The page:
Swedish Kids Symptom Checker

Swedish Kids Symptom Checker

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Infection Exposure Questions - Contagiousness

  • This topic includes information about the transmission of common infections, including how long to stay out of school or child care.
  • Incubation Period:  Time interval between exposure to the infection and onset of symptoms.
  • Contagious Period:  Time interval during which a sick child's disease is contagious to others.  With precautions, children sometimes can return to child care and school before this period is over.
  • Infections that are not Contagious:  Many common bacterial infections are not contagious (e.g., ear infections, sinus infections, bladder infections, kidney infections, and pneumonia).  Sexually transmitted diseases are not contagious to children unless there is sexual contact or shared bathing.

Infection Exposure Table

DISEASEINCUBATION PERIOD
(DAYS)
CONTAGIOUS PERIOD
(DAYS)
Skin Infections/Rashes:
Chickenpox 10-212 days before rash until all sores have crusts (6 - 7days)
Fifth disease (Erythema infectiosum) 4-147 days before rash until rash begins
Hand, foot, and mouth disease 3-6Onset of mouth ulcers until fever gone
Impetigo (strep or staph) 2-5Onset of sores until 24 hours on antibiotic
Lice 7Onset of itch until 1 treatment
Measles 8-124 days before rash until 4 days after rash appears
Roseola 9-10Onset of fever until rash gone (2 days)
Rubella (German measles) 14-217 days before rash until 5 days after rash appears
Scabies 30-45Onset of rash until 1 treatment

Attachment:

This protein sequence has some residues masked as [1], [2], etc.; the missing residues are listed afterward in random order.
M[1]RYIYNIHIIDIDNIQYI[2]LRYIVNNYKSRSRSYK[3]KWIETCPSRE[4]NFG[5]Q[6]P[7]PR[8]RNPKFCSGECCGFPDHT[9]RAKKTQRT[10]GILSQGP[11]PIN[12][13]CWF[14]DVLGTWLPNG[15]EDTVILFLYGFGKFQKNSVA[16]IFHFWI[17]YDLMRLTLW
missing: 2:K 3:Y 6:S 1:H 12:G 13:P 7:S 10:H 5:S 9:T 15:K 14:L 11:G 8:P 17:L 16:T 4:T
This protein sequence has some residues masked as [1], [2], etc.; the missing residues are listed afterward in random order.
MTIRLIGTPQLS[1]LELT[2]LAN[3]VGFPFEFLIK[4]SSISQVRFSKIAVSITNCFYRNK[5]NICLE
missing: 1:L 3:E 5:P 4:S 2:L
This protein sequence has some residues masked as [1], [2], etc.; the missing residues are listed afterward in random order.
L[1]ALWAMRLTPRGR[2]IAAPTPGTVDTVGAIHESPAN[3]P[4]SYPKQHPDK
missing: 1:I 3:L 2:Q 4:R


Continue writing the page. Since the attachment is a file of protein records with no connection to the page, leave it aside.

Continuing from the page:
Scarlet fever 3-6Onset of fever or rash until 24 hours on antibiotic
Shingles (contagious for chicken pox) 14-16Onset of rash until all sores have crusts (7 days) (Note: No need to isolate if sores can be kept covered.)
Warts 30-180Minimally contagious
Respiratory Infections:
Bronchiolitis 4-6Onset of cough until 7 days
Colds 2-5Onset of runny nose until fever gone
Cold sores (herpes) 2-12Footnote 1
Coughs (viral) or croup (viral) 2-5Onset of cough until fever gone
Diphtheria 2-5Onset of sore throat until 4 days on antibiotic
Influenza 1-2Onset of symptoms until fever gone over 24 hours
Sore throat, strep 2-5Onset of sore throat until 24 hours on antibiotic
Sore throat, viral 2-5Onset of sore throat until fever gone
Tuberculosis 6-24 monthsUntil 2 weeks on drugs (Note: Most childhood TB is not contagious.)
Whooping cough 7-10Onset of runny nose until 5 days on antibiotic
Intestinal Infections:
Diarrhea, bacterial 1-5Footnote 2 for Diarrhea Precautions
Diarrhea, giardia 7-28Footnote 2 for Diarrhea Precautions
Diarrhea, traveler's 1-6Footnote 2 for Diarrhea Precautions
Diarrhea, viral (Rotavirus) 1-3Footnote 2 for Diarrhea Precautions
Hepatitis A 14-502 weeks before jaundice begins until jaundice resolved (7 days)
Pinworms 21-28Minimally contagious, staying home is unnecessary
Vomiting, viral 2-5Until vomiting stops
   
Other Infections:
Infectious mononucleosis 30-50Onset of fever until fever gone (7 days)
Meningitis, bacterial 2-107 days before symptoms until 24 hours on IV antibiotics in hospital
Meningitis, viral 3-6Onset of symptoms and for 1-2 weeks
Mumps 12-255 days before swelling until swelling gone (7 days)
Pinkeye without pus (viral) 1-5Mild infection, staying home is unnecessary
Pinkeye with pus (bacterial) 2-7Onset of pus until 1 day on antibiotic eyedrops

Notes

  1. Cold sores:  Less than 6 years old, contagious until cold sores are dry (4-5 days). No isolation if sores are on part of body that can be covered.  More than 6 years old, no isolation necessary if beyond touching, picking stage.

  2. Diarrhea Precautions: Contagious until stools are formed.  Stay home until fever is gone, diarrhea is mild, blood and mucus are gone, and toilet-trained child has control over loose stools.  Shigella and E-coli 0157 require extra precautions. Consult your child care provider regarding attendance restrictions.


Barton D. Schmitt, M.D.

If this is an emergency call 911 immediately.

iPhone App Now Available

Swedish Kids Symptom Checker is designed especially for these times. The interactive iPhone application can help you make appropriate decisions on what level of care, if any, is needed and how to provide symptom relief for minor illnesses and injuries you can manage on your own.

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